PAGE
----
Automotive News reports that domestic automakers are gaining market share thanks in part to the weak dollar. Import vehicles are currently selling at the highest price premium in 12 years compared to their domestic counterparts.
A new study by RL Polk & Co. shows that the kind of car you drive is tied to the state you live in, and whether that state is traditionally Republican or Democrat-leaning. The study shows that 36 of the 50 United States tie closely to political lines. Red states (Republican) typically buy domestic, while blue states (Democrat) typically skew import.
Toyota has been eying a takeover of Fuji Heavy Industries – Subaru's parent company – for some time now. When General Motors ditched its 20 percent stake in Fuji back in October 2005, Toyota snapped up 8.7 percent and the two have been undertaking a series of joint ventures since.
While more and more import brands have opened up producton facilities in the U.S., a study performed by The Level Field Institute, a domestic industry promotion group (that's an important point, right there), found that domestic automakers (which includes General Motors, Ford and the Chrysler Group) support 2.5 more jobs for each vehicle they build in the U.S. than their import competitors. The study projects the number of jobs both groups will support in 2007, which include both blue- and white
According to the federal government, a vehicle with a 75-percent or more domestic parts rating is classified as a domestic vehicle. The web-based resource site Cars.com has compiled the 'American Made Index' that lists the top ten vehicles made in the U.S. according to where their parts came from, where they were finally assembled, and even how many were sold in the U.S.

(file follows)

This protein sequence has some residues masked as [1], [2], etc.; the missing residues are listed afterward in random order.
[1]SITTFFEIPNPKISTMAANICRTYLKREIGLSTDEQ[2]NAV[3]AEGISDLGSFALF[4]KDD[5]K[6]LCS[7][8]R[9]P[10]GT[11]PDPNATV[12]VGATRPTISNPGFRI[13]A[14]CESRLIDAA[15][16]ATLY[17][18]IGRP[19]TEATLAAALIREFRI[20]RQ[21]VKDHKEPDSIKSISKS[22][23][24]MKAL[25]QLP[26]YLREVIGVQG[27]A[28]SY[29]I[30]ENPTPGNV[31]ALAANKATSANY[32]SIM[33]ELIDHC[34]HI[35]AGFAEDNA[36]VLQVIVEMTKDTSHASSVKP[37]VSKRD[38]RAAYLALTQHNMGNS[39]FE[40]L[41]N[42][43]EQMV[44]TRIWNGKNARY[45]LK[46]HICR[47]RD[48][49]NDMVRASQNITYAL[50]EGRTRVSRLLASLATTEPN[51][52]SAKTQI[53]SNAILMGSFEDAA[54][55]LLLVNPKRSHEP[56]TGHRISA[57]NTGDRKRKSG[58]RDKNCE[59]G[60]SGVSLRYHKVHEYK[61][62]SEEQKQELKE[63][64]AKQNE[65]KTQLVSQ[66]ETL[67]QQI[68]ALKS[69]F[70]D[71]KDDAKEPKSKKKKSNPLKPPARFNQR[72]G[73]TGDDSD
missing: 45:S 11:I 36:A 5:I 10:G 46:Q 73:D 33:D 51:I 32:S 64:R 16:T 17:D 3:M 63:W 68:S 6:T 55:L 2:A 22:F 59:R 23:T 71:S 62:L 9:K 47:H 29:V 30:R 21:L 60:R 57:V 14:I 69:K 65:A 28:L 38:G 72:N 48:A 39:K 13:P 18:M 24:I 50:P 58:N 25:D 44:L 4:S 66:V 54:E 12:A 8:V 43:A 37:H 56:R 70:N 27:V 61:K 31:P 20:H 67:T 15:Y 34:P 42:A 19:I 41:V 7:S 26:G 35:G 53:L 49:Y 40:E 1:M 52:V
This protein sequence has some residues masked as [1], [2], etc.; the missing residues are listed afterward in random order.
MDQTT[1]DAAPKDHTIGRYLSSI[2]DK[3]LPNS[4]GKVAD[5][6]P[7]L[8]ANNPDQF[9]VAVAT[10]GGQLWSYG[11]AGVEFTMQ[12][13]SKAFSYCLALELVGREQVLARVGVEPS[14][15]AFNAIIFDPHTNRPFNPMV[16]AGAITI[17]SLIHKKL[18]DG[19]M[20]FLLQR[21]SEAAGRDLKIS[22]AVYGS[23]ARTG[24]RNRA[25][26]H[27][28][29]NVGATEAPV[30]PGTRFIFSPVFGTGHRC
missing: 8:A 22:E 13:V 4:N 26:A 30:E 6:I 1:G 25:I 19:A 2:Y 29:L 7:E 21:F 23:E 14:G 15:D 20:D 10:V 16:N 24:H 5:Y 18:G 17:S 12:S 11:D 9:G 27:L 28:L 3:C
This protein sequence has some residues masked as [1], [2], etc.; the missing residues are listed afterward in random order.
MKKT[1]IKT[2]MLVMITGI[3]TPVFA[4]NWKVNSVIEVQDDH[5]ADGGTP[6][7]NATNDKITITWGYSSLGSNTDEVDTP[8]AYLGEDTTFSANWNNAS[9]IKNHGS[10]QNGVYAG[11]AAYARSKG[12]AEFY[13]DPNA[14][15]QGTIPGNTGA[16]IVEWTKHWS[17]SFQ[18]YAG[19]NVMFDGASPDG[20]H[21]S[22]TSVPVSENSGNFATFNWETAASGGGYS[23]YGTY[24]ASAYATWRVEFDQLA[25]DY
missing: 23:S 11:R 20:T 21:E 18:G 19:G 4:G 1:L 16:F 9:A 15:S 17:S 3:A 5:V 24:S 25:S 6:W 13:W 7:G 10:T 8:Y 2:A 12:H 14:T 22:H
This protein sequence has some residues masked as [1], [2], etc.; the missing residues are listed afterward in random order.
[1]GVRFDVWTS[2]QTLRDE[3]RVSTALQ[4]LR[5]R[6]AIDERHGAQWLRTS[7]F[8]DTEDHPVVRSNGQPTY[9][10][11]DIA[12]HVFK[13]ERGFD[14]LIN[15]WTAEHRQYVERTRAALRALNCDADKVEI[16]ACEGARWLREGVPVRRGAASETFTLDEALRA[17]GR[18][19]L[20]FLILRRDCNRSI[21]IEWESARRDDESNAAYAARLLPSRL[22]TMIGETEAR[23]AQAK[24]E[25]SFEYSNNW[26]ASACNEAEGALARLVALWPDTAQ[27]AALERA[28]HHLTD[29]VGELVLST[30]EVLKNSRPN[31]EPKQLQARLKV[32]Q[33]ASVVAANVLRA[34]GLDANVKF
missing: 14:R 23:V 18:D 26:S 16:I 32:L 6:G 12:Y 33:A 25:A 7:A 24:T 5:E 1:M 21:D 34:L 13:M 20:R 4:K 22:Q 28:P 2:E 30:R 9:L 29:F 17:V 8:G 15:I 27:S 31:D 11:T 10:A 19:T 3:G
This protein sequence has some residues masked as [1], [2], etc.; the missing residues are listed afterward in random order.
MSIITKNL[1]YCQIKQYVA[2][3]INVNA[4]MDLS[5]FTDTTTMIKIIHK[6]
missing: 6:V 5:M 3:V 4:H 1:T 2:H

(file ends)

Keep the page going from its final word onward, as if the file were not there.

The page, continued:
Even as the domestic manufacturers lose the East and West coast, they can always count on Michiganders to buy something from the Big 3, right? A new poll by the Detroit News and WXYZ-TV7 shows that a rather surprising 51 percent think that Detroit is doing a "poor" or "only fair", and that 60 percent are "somewhat" or "very" concerned about the future prospects of the US auto industry.
The Detroit Free Press undertook what had to be an excruciating task - breaking down the content of vehicles from the top six manufacturers in the U.S. - to determine how much of the vehicle Americans are buying is actually "domestic" or "foreign". These are murky waters, even for those of us that work in the auto industry.
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